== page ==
In this study, care was taken to ensure high primary implant stability. This was achieved by using a thinner final drill (3.5 mm) than the usually used (4 mm) for (4 mm NeoBiotech IS-II active) root form with about 99% survival rates in the posterior maxilla with poor bone .
In this context, it was decided to conduct this study to assess whether the oxidized regenerated cellulose graft will show promising results in augmentation and bone gain around the implants and to be a safe alternative to other bone graft materials.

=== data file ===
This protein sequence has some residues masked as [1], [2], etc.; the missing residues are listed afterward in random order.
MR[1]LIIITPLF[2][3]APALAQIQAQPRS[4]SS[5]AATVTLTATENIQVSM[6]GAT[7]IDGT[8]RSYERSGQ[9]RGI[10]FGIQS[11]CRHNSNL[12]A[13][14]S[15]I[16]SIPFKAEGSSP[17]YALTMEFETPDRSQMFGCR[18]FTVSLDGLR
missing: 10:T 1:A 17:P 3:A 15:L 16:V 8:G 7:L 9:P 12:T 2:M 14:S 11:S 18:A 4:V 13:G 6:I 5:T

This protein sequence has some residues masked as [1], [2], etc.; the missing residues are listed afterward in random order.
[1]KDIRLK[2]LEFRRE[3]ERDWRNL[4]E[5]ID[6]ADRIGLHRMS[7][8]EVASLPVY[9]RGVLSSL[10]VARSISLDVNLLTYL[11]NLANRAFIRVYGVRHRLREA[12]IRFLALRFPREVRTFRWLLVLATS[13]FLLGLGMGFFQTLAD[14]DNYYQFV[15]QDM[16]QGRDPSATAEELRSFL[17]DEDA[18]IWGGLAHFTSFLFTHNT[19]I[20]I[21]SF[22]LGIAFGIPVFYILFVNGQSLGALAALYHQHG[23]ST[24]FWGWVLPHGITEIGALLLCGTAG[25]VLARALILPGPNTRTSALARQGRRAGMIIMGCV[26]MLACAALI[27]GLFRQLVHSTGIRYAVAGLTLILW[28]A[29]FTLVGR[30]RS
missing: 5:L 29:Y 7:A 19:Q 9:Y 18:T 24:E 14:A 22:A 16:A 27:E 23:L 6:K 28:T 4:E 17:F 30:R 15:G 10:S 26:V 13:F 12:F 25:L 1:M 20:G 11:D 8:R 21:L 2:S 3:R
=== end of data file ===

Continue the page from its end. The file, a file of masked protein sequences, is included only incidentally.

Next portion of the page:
Sixteen maxillary sinuses were enrolled in this study. They were divided randomly into two groups, study group, in which ORC grafts were used in trans alveolar sinus lifting and implant installation, and control group, in which no grafts were used. This sample size is approximate to that of Hussein and Hassan , to our knowledge, not many previous studies made such a comparison between these groups. To limit the variables that may affect the results of the current study, certain inclusion and exclusion criteria were set for patient selection. Normal healthy patients were selected. Smoking was considered a contraindication, as patients were informed that it can reduce the success rates of the procedure and compromise the sinus lift procedure. Baig MR  even stated that the failure rate of implants placed in grafted maxillary sinuses of smokers is more than twice that seen in non-smokers. Those who were suffering from a pre-existing sinus disease were excluded because many studies have established the direct relationship between the increased incidence of implant complications and the presence of sinus pathology .